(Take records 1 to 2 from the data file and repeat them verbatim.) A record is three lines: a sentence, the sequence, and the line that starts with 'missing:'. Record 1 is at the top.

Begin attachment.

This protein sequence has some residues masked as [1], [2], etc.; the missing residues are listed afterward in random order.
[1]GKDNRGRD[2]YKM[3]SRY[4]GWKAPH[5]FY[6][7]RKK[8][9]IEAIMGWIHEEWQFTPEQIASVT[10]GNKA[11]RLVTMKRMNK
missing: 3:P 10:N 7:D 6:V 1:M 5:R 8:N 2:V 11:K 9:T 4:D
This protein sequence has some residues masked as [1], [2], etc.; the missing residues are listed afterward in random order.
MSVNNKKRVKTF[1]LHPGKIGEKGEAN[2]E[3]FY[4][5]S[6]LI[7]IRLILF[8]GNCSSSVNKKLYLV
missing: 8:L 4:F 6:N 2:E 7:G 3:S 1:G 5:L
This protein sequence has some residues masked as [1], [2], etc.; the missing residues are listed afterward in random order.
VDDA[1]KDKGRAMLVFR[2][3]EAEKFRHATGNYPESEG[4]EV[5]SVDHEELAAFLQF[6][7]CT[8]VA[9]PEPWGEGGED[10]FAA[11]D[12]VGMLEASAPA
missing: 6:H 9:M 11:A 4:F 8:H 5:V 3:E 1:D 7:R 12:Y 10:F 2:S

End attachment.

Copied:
This protein sequence has some residues masked as [1], [2], etc.; the missing residues are listed afterward in random order.
[1]GKDNRGRD[2]YKM[3]SRY[4]GWKAPH[5]FY[6][7]RKK[8][9]IEAIMGWIHEEWQFTPEQIASVT[10]GNKA[11]RLVTMKRMNK
missing: 3:P 10:N 7:D 6:V 1:M 5:R 8:N 2:V 11:K 9:T 4:D
This protein sequence has some residues masked as [1], [2], etc.; the missing residues are listed afterward in random order.
MSVNNKKRVKTF[1]LHPGKIGEKGEAN[2]E[3]FY[4][5]S[6]LI[7]IRLILF[8]GNCSSSVNKKLYLV
missing: 8:L 4:F 6:N 2:E 7:G 3:S 1:G 5:L